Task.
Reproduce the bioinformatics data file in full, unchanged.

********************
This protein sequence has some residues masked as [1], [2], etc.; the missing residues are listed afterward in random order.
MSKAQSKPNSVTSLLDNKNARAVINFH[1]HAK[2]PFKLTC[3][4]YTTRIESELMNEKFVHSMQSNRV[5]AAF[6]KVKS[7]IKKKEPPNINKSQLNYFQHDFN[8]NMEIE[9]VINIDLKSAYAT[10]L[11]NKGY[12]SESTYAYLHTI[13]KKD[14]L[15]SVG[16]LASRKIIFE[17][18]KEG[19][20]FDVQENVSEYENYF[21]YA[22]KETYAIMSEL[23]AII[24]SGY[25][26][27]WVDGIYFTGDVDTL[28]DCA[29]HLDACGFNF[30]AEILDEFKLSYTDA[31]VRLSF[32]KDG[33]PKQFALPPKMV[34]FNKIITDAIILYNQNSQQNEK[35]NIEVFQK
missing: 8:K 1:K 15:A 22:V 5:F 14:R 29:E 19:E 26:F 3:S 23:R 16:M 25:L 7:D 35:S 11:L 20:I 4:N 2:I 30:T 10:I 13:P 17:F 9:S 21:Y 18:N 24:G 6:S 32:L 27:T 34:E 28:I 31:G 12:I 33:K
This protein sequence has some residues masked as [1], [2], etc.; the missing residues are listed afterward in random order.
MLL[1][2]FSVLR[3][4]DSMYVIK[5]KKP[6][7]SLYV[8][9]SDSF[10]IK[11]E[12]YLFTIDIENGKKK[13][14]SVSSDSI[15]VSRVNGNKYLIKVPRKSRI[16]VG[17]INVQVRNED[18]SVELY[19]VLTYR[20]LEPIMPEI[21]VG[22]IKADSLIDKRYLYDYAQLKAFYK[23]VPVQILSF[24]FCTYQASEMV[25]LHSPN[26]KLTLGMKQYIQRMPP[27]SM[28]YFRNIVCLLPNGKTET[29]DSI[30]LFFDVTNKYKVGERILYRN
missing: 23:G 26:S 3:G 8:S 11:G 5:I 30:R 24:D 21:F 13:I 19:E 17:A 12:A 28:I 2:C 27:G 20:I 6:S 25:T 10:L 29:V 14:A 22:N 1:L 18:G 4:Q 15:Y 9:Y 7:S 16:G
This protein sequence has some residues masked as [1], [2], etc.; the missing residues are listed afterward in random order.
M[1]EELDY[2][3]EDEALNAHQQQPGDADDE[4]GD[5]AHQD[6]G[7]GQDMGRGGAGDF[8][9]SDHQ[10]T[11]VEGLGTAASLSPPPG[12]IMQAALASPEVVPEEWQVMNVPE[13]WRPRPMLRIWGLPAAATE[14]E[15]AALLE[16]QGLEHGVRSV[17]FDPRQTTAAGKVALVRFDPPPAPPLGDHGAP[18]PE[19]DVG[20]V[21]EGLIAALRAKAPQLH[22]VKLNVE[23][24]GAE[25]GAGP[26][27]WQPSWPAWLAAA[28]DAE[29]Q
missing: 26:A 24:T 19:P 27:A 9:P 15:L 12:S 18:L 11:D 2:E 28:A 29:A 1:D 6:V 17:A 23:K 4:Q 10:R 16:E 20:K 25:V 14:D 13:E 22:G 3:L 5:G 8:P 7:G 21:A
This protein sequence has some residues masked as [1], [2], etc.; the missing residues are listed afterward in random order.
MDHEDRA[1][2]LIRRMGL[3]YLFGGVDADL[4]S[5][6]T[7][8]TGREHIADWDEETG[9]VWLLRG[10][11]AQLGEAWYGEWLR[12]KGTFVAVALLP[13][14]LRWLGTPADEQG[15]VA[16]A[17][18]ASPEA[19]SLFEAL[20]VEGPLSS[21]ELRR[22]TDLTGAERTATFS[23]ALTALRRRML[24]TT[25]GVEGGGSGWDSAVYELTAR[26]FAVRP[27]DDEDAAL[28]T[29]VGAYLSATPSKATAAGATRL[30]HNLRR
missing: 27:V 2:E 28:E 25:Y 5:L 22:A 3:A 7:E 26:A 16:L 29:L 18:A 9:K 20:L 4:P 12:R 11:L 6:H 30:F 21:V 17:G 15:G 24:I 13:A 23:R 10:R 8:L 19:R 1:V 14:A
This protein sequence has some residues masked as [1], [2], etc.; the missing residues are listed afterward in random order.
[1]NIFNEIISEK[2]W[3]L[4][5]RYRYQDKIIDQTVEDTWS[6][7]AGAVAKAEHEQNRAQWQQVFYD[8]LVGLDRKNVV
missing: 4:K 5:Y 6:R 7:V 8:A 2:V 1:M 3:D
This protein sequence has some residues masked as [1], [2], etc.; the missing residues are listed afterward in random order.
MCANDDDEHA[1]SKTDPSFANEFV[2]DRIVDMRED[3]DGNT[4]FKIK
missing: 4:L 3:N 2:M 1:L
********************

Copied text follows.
This protein sequence has some residues masked as [1], [2], etc.; the missing residues are listed afterward in random order.
MSKAQSKPNSVTSLLDNKNARAVINFH[1]HAK[2]PFKLTC[3][4]YTTRIESELMNEKFVHSMQSNRV[5]AAF[6]KVKS[7]IKKKEPPNINKSQLNYFQHDFN[8]NMEIE[9]VINIDLKSAYAT[10]L[11]NKGY[12]SESTYAYLHTI[13]KKD[14]L[15]SVG[16]LASRKIIFE[17][18]KEG[19][20]FDVQENVSEYENYF[21]YA[22]KETYAIMSEL[23]AII[24]SGY[25][26][27]WVDGIYFTGDVDTL[28]DCA[29]HLDACGFNF[30]AEILDEFKLSYTDA[31]VRLSF[32]KDG[33]PKQFALPPKMV[34]FNKIITDAIILYNQNSQQNEK[35]NIEVFQK
missing: 8:K 1:K 15:A 22:V 5:F 14:R 29:E 19:E 26:F 3:S 23:R 16:M 25:L 7:D 35:S 11:L 20:I 4:N 2:I 30:T 10:I 13:P 17:F 9:S 21:Y 18:N 24:G 6:S 32:L 27:T 34:E 28:I 31:G 12:I 33:K
This protein sequence has some residues masked as [1], [2], etc.; the missing residues are listed afterward in random order.
MLL[1][2]FSVLR[3][4]DSMYVIK[5]KKP[6][7]SLYV[8][9]SDSF[10]IK[11]E[12]YLFTIDIENGKKK[13][14]SVSSDSI[15]VSRVNGNKYLIKVPRKSRI[16]VG[17]INVQVRNED[18]SVELY[19]VLTYR[20]LEPIMPEI[21]VG[22]IKADSLIDKRYLYDYAQLKAFYK[23]VPVQILSF[24]FCTYQASEMV[25]LHSPN[26]KLTLGMKQYIQRMPP[27]SM[28]YFRNIVCLLPNGKTET[29]DSI[30]LFFDVTNKYKVGERILYRN
missing: 23:G 26:S 3:G 8:S 11:G 5:I 30:R 24:D 21:F 13:I 19:E 17:A 12:A 28:I 2:C 27:G 20:I 6:S 25:T 10:L 29:V 14:A 22:N 1:L 18:G 4:Q 15:Y 9:Y 7:S 16:G
This protein sequence has some residues masked as [1], [2], etc.; the missing residues are listed afterward in random order.
M[1]EELDY[2][3]EDEALNAHQQQPGDADDE[4]GD[5]AHQD[6]G[7]GQDMGRGGAGDF[8][9]SDHQ[10]T[11]VEGLGTAASLSPPPG[12]IMQAALASPEVVPEEWQVMNVPE[13]WRPRPMLRIWGLPAAATE[14]E[15]AALLE[16]QGLEHGVRSV[17]FDPRQTTAAGKVALVRFDPPPAPPLGDHGAP[18]PE[19]DVG[20]V[21]EGLIAALRAKAPQLH[22]VKLNVE[23][24]GAE[25]GAGP[26][27]WQPSWPAWLAAA[28]DAE[29]Q
missing: 26:A 24:T 19:P 27:A 9:P 15:L 12:S 18:L 11:D 2:E 28:A 29:A 1:D 6:V 17:A 23:K 4:Q 10:R 16:E 20:K 25:V 14:D 13:E 22:G 3:L 5:G 8:P 7:G 21:A
This protein sequence has some residues masked as [1], [2], etc.; the missing residues are listed afterward in random order.
MDHEDRA[1][2]LIRRMGL[3]YLFGGVDADL[4]S[5][6]T[7][8]TGREHIADWDEETG[9]VWLLRG[10][11]AQLGEAWYGEWLR[12]KGTFVAVALLP[13][14]LRWLGTPADEQG[15]VA[16]A[17][18]ASPEA[19]SLFEAL[20]VEGPLSS[21]ELRR[22]TDLTGAERTATFS[23]ALTALRRRML[24]TT[25]GVEGGGSGWDSAVYELTAR[26]FAVRP[27]DDEDAAL[28]T[29]VGAYLSATPSKATAAGATRL[30]HNLRR
missing: 27:V 2:E 28:E 25:Y 5:L 22:A 3:A 7:E 26:A 16:L 29:L 18:A 9:K 20:L 4:P 12:R 11:L 6:H 30:F 21:V 17:G 15:G 24:I 13:A 23:R 10:R 8:L 19:R 1:V 14:A
This protein sequence has some residues masked as [1], [2], etc.; the missing residues are listed afterward in random order.
[1]NIFNEIISEK[2]W[3]L[4][5]RYRYQDKIIDQTVEDTWS[6][7]AGAVAKAEHEQNRAQWQQVFYD[8]LVGLDRKNVV
missing: 4:K 5:Y 6:R 7:V 8:A 2:V 1:M 3:D
This protein sequence has some residues masked as [1], [2], etc.; the missing residues are listed afterward in random order.
MCANDDDEHA[1]SKTDPSFANEFV[2]DRIVDMRED[3]DGNT[4]FKIK
missing: 4:L 3:N 2:M 1:L